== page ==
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"Spyware": Research, Testing, Legislation, and Suits

Benjamin EdelmanBenjamin Edelman - News Archives

This page lists archived site postings. See also current entries.

A Closer Look at Coupons.com

August 28, 2007 - Updated, September 24, 2007 - Permalink

To print coupons from Coupons.com, users must install Coupons.com's coupon-printing software. Unbeknownst to users, Coupons.com's software disguises its key files as part of Windows -- with deceptive names like c:\windows\uccspecc.sys and c:\windows\WindowsShellOld.Manifest. Furthermore, Coupons.com leaves these misnamed files on disk even if a user uninstalls Coupons.com software -- making it particularly hard for users to fully rid themselves of Coupons.com.

Meanwhile, Coupons.com is remarkably lax with the ID number it assigns to each user. Without any meaningful statement in its privacy policy, Coupons.com prints a user ID on each coupon. Furthermore, the design of Coupons.com's coupon-printing software lets any web site (even sites with no relationship to Coupons.com) access and retrieve users' Coupons.com user IDs. Finally, Coupons.com's Veri-fi system lets any interested person check which coupons a given user has printed -- potentially revealing significant information about the users' purchasing interests.

Continued: Specific practices; deceptive files and registry entries; privacy policy violations.

Zango's Compliance Problems

July 31, 2007 - Permalink

Last November, Zango and the FTC announced a settlement of the FTC's investigation of Zango's practices. Among the key requirements: Zango agreed to install only after "clearly and prominently disclos[ing] the material terms [of its software] prior to the display of, and separate from, any [EULA]." Zango further agreed to label each of its ads with a “clear[] and prominent[]” marking as to the source of the ad, as well as a hyperlink to removal and complaint procedures.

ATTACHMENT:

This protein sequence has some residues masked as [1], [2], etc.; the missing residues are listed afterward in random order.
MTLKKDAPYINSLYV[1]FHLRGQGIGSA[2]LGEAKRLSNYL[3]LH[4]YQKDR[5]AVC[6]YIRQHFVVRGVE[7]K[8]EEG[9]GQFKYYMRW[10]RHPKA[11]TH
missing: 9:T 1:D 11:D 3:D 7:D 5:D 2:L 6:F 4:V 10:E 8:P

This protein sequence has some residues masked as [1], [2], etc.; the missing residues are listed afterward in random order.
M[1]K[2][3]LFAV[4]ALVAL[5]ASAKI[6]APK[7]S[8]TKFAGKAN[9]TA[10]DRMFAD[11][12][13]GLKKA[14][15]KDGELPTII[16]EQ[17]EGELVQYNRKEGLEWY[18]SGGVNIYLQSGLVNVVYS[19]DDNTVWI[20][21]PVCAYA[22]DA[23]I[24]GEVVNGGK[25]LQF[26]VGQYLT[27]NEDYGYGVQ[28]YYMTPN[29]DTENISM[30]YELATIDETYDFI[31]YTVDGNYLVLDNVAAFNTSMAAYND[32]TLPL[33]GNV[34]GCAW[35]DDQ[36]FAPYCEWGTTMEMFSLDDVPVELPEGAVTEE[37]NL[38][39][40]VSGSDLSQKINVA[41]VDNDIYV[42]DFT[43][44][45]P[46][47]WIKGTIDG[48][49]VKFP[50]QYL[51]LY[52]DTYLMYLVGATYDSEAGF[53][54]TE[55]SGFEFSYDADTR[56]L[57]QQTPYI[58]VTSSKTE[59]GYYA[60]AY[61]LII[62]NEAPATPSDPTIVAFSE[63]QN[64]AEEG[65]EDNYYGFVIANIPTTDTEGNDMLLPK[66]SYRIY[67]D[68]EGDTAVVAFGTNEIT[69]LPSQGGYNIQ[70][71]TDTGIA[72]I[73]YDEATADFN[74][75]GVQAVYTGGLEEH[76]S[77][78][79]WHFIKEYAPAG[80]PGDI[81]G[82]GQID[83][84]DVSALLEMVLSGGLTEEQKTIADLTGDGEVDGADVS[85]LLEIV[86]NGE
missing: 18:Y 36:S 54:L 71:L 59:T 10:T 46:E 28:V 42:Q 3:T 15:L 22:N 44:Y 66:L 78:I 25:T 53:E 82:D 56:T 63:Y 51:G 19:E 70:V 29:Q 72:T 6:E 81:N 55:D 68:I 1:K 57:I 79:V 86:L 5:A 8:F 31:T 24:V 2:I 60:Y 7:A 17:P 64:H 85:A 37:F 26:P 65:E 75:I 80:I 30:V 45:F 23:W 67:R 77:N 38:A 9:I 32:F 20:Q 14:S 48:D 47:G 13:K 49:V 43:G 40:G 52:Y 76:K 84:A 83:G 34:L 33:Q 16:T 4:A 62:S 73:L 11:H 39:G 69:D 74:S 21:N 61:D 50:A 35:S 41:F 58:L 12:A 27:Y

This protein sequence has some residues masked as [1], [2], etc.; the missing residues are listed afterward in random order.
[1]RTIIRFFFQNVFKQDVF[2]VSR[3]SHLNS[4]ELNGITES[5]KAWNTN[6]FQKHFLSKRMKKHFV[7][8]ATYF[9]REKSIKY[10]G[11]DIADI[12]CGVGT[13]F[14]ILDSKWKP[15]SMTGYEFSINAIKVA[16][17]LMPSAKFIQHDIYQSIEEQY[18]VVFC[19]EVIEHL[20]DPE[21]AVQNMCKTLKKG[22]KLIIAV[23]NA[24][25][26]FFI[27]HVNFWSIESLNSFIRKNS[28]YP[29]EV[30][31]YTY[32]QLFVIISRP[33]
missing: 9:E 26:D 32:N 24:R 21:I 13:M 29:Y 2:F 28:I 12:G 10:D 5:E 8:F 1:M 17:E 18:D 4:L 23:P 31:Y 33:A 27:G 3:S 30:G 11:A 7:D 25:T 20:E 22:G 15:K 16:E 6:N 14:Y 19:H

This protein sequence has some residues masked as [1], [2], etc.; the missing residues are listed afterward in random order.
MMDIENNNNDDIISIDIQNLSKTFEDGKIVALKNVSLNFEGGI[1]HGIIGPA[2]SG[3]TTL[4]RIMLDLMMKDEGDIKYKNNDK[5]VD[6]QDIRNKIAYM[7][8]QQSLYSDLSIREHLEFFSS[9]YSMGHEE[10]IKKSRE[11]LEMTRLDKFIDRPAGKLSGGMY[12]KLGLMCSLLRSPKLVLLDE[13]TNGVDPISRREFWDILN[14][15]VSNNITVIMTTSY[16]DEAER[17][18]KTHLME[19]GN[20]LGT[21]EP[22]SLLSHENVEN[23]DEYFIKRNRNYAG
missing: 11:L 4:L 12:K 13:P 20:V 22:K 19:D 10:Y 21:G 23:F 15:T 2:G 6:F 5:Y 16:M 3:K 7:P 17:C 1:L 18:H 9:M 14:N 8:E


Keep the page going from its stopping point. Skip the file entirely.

Some of Zango's installations do some of what the settlement requires. But others don't. Today I'm posting Zango Practices Violating Zango's Recent Settlement with the FTC. In a series of screenshots, I show widespread Zango installations with no disclosure outside of a EULA. I also present numerous Zango ads appearing with no labeling at all.

ComScore Doesn't Always Get Consent

June 29, 2007 - Updated, July 26, 2007 - Permalink

Flush with cash from its recent IPO, ComScore might be expected to exert unmatched care in the distribution of its tracking software. But my tests indicate otherwise. In today's article, I describe multiple recent ComScore RelevantKnowledge installations that occur without user consent. I provide video proof of one such installation.

Continued: Specific incidents of nonconsensual installations; TRUSTe certification.

Spyware Still Cheating Merchants and Legitimate Affiliates

May 21, 2007 - Permalink

Spyware programs continue to claim commissions on merchants' organic traffic. When users simply type in a site's address and make a purchase, merchants shouldn't have to pay an affiliate commission. But spyware programs often monitor what web sites users visit, and when they sees users browse a targeted merchant, they often pop open an affiliate link to that merchant. If a user then makes a purchase, the merchant pays the affiliate a commission -- even though the affiliate did nothing whatsoever to facilitate or encourage the sale.